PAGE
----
The Bishop and Social Justice

The Chicago Consultation is hard at work at Lambeth, providing information and opinion for the bishops at Lambeth not readily available through official channels and news releases. I was asked to provide one of the reflections on the "Theme of the Day." It was published HERE. On that page there are several resources. The daily Lambeth Witness is listed part way down the page. Click on issue #3 for the copy with my essay. Better yet, if you haven't read it all, start with #1 and work forward.

The text is as follows.

Transforming Society: the bishop and social justice

The Fourth Element
by Mark Harris
Diocese of Delaware (USA)

The fourth element in the Lambeth Quadrilateral has been the most problematic and most challenging. It reads: “The Historic Episcopate, locally adapted in the methods of its administration to the varying needs of the nations and peoples called of God into the unity of His Church.”

Every bishop has to confront the realities of the needs of the nations and peoples they serve and recognize that from place to place those needs vary. Yet all the people of God, lay and ordained, come equipped for these tasks with the Word of God, the Faith of the Church and the Sacramental life.

Bishops practice their ministry, their administration, with that great treasure already in place. That treasure lies both within the dioceses (as a jurisdictional territory) and without the diocese. The bishop draws support and challenge both from the faithful community of the dioceses, the collegial ministry with other bishops and their communities, and from the fellowship that is the Anglican Communion. Bishops are blessed to be part of communities as well as leaders of them.

The needs of the “nations and peoples” constitute the environment for the social justice agenda of the church. Every bishop is most immediately affected by the agendas that are local to their ministry – their jurisdiction. At the same time there are regional, national and global concerns with which every bishop must also grapple.

So it is, for example, that locally there might be concerns for people who work in agriculture, but that in turn might relate to fair wage practices in the country and to the unjust local conditions brought on by global agribusiness.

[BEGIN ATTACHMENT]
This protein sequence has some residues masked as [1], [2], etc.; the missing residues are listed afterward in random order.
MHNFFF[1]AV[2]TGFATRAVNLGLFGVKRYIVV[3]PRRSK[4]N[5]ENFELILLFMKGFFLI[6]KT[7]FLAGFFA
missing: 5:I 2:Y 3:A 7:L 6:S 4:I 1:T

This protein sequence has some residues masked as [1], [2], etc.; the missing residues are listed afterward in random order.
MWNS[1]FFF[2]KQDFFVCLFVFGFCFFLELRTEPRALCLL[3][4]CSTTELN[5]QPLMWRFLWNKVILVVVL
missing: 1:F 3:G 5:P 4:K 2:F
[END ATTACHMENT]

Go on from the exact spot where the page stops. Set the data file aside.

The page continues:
To be a bishop in the Anglican Communion in this present time is to look directly and honestly at the brokenness and hurting of this world and to see there the possibilities for blessing, for the breaking in of a justice worthy of God’s good pleasure and for a society that honors the dignity of every human being.

In that context social justice concerns not only the injustices that come from economic and social inequalities but also the blessings that are possible when those are addressed. Justice is a progressive matter – that is, justice demands that we call the unjust to account, but it also requires that we call God’s blessing on those who have suffered injustice in this broken and hurting world by finding a way for justice to be theirs as well.

The question “What is my role as a bishop and our roles as bishops in Communion in a blessed but broken and hurting world” is helpful but limits the question to role. Every bishop, however, is called to do more than fill a role. As is true for every Christian we must adapt to local conditions the call to be incarnational of both the prophetic and pastoral presence of Christ Jesus.

Thus the question becomes, “What must I do and what must we do to establish the blessings of justice in the broken and hurting world, not in the role we play but in Christ, in whom we have our being.”

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